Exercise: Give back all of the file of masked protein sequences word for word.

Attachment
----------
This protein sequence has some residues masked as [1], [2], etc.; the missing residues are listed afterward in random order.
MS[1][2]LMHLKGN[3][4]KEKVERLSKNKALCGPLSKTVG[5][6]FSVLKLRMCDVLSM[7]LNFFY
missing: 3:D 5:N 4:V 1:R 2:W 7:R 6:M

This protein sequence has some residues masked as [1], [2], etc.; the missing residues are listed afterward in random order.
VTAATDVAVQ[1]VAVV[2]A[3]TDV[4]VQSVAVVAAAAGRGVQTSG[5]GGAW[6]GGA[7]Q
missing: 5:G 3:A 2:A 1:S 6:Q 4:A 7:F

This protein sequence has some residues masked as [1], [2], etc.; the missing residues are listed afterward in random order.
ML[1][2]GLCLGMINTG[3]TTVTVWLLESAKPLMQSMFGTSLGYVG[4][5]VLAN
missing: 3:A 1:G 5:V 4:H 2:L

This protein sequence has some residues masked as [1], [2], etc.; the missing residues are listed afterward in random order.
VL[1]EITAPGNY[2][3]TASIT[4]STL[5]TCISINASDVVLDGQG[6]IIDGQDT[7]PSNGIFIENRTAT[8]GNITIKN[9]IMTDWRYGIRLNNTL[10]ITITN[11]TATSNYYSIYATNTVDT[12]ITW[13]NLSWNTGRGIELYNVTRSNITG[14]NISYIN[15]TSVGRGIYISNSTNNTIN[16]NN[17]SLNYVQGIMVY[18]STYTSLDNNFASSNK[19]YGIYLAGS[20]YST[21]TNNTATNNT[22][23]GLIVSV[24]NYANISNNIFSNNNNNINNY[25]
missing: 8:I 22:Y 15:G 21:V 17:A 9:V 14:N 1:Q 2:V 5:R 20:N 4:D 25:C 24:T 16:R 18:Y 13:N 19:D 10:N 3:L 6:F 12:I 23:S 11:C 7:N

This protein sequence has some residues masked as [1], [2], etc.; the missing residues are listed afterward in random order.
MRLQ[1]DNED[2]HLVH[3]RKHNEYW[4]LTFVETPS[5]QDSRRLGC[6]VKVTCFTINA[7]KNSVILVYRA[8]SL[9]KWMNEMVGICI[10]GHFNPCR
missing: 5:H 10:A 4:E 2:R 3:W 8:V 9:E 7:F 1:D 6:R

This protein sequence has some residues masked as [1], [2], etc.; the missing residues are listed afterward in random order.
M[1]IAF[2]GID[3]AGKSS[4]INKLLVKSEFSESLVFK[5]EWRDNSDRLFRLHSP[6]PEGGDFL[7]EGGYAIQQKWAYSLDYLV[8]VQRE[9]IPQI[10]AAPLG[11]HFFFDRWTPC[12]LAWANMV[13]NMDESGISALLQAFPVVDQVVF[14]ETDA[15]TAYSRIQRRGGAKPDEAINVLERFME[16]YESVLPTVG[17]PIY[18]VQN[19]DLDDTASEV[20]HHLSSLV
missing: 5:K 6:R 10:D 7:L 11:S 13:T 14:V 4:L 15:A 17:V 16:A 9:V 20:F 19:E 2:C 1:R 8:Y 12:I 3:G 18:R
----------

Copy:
This protein sequence has some residues masked as [1], [2], etc.; the missing residues are listed afterward in random order.
MS[1][2]LMHLKGN[3][4]KEKVERLSKNKALCGPLSKTVG[5][6]FSVLKLRMCDVLSM[7]LNFFY
missing: 3:D 5:N 4:V 1:R 2:W 7:R 6:M

This protein sequence has some residues masked as [1], [2], etc.; the missing residues are listed afterward in random order.
VTAATDVAVQ[1]VAVV[2]A[3]TDV[4]VQSVAVVAAAAGRGVQTSG[5]GGAW[6]GGA[7]Q
missing: 5:G 3:A 2:A 1:S 6:Q 4:A 7:F

This protein sequence has some residues masked as [1], [2], etc.; the missing residues are listed afterward in random order.
ML[1][2]GLCLGMINTG[3]TTVTVWLLESAKPLMQSMFGTSLGYVG[4][5]VLAN
missing: 3:A 1:G 5:V 4:H 2:L

This protein sequence has some residues masked as [1], [2], etc.; the missing residues are listed afterward in random order.
VL[1]EITAPGNY[2][3]TASIT[4]STL[5]TCISINASDVVLDGQG[6]IIDGQDT[7]PSNGIFIENRTAT[8]GNITIKN[9]IMTDWRYGIRLNNTL[10]ITITN[11]TATSNYYSIYATNTVDT[12]ITW[13]NLSWNTGRGIELYNVTRSNITG[14]NISYIN[15]TSVGRGIYISNSTNNTIN[16]NN[17]SLNYVQGIMVY[18]STYTSLDNNFASSNK[19]YGIYLAGS[20]YST[21]TNNTATNNT[22][23]GLIVSV[24]NYANISNNIFSNNNNNINNY[25]
missing: 8:I 22:Y 15:G 21:V 17:A 9:V 14:N 1:Q 2:V 5:R 20:N 4:D 25:C 24:T 16:R 18:Y 13:N 19:D 10:N 3:L 6:F 12:I 23:S 11:C 7:N

This protein sequence has some residues masked as [1], [2], etc.; the missing residues are listed afterward in random order.
MRLQ[1]DNED[2]HLVH[3]RKHNEYW[4]LTFVETPS[5]QDSRRLGC[6]VKVTCFTINA[7]KNSVILVYRA[8]SL[9]KWMNEMVGICI[10]GHFNPCR
missing: 5:H 10:A 4:E 2:R 3:W 8:V 9:E 7:F 1:D 6:R

This protein sequence has some residues masked as [1], [2], etc.; the missing residues are listed afterward in random order.
M[1]IAF[2]GID[3]AGKSS[4]INKLLVKSEFSESLVFK[5]EWRDNSDRLFRLHSP[6]PEGGDFL[7]EGGYAIQQKWAYSLDYLV[8]VQRE[9]IPQI[10]AAPLG[11]HFFFDRWTPC[12]LAWANMV[13]NMDESGISALLQAFPVVDQVVF[14]ETDA[15]TAYSRIQRRGGAKPDEAINVLERFME[16]YESVLPTVG[17]PIY[18]VQN[19]DLDDTASEV[20]HHLSSLV
missing: 5:K 6:R 10:D 7:L 11:S 13:T 14:V 4:L 15:A 17:V 16:A 9:V 20:F 19:E 2:C 1:R 8:Y 12:I 3:G 18:R